Hundreds of products are recalled by the U.S. federal government each year. If a product is recalled, it must be removed from store shelves, but often recalled products can still be found on the second-hand market or in homes.If you have a recalled product, carefully follow the government’s instructions, which could require you to stop using it, repair it, or return it for a refund or replacement.
Complete list of recalls
Visit the U.S. Consumer Product Safety Commission’s website recalls.gov for a complete list of product recalls, including household products and appliances not specifically related to children. To register your car seats for automatic recall notices, visit the National Highway Traffic Safety Administration. Other agencies also issue recalls.
To find out about them as they happen, sign up to receive e-mail alerts directly from the federal government’s recalls.gov website.
Safe Kids USA position statement on used children’s products
Key reasons used products can be unsafe
Outdated, damaged or recalled products for children can be hazardous. Not all damage is visible. We share this information from Safe Kids USA position statement on used children’s products.
- A car seat or bike helmet may have been involved in a crash
- Typically, car seats must have been manufactured less than six years ago to be considered safe
- Older, broken or modified cribs are now known to pose suffocation and strangulation hazards to children
- An item may be missing important parts, warning labels, or user instructions
- An item may have small parts that are no longer securely fastened, or it can now be easily broken into small parts, creating choking hazards for young children
- An item may not be labeled with date of manufacture and model number, so you cannot check to see if it has been recalled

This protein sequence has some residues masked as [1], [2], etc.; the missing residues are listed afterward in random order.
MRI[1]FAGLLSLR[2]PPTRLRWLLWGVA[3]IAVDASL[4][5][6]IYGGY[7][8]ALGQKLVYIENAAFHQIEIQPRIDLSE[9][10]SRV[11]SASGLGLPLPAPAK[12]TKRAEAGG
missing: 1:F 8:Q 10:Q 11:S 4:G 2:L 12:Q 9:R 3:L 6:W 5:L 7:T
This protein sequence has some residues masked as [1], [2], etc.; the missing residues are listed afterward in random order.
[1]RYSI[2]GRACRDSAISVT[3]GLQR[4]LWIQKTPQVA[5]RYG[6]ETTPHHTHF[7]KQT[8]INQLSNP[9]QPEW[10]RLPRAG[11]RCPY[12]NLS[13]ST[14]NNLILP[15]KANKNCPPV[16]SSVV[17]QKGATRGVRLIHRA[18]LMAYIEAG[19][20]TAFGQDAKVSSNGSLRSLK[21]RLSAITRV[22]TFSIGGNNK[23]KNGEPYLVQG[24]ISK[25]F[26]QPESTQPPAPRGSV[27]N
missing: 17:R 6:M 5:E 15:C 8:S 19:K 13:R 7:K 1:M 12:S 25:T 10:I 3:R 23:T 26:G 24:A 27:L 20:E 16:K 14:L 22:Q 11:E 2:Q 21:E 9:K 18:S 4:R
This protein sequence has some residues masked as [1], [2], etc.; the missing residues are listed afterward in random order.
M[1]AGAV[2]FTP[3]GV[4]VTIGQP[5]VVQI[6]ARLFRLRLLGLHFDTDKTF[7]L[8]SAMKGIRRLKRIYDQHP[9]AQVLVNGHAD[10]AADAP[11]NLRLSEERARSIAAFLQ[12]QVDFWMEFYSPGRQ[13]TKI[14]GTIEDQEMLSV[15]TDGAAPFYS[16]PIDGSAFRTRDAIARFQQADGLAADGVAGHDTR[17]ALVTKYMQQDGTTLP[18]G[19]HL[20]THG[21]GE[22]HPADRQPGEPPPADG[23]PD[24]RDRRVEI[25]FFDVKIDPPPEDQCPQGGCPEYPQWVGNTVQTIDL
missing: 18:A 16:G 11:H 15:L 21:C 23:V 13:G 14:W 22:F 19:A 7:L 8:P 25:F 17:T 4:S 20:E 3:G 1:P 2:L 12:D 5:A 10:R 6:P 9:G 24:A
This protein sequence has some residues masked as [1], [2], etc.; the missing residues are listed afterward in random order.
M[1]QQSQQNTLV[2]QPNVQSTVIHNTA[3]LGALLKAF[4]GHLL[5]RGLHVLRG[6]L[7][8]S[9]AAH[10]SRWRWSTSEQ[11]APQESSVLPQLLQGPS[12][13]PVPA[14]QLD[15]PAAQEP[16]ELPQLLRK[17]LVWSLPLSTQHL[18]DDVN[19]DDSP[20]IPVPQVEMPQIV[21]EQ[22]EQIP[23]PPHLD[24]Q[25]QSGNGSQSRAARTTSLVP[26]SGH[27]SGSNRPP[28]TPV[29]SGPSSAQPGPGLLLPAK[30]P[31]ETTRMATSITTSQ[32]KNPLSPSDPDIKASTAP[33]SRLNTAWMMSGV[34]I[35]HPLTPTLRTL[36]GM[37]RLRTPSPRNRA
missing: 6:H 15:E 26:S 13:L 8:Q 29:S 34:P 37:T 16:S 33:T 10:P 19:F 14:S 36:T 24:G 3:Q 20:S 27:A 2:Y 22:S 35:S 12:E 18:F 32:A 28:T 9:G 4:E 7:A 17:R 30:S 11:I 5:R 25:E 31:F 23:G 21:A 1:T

- An item may be cracked or have peeling paint,splinters, or rough edges
For these reasons, it may not be safe to purchase used products for children at flea markets, the Internet, consignment stores or yard sales. Safe Kids USA’s policy is that parents and caregivers should not purchase or use any product with an unknown history or any product that does not comply with current health and safety standards.
- Always check that a used or hand-me-down product has not been recalled.
- Find resources for checking recalls (see below).
- If you have a recalled product, follow the government’s instructions which could be to stop using it, repair it, or return it for a refund or replacement.
A federal law enacted in 2008 established new standards for children’s products. Children’s products that do not meet these standards cannot be sold, including at secondhand stores and resale shops.
Major provisions included in the 2008 Consumer Product Safety Improvement Act (CPSIA)
- A ban on children’s products containing more than trace levels of lead
- A ban on children’s toys or child care articles that contain more than trace levels of certain types of phthalates (plastic softeners)
- Mandatory testing of children’s products to ensure they comply with safety rules
For more information regarding used products
- American Academy of Pediatrics
- Juvenile Product Manufacturer’s Association
- U.S. Consumer Product Safety Commission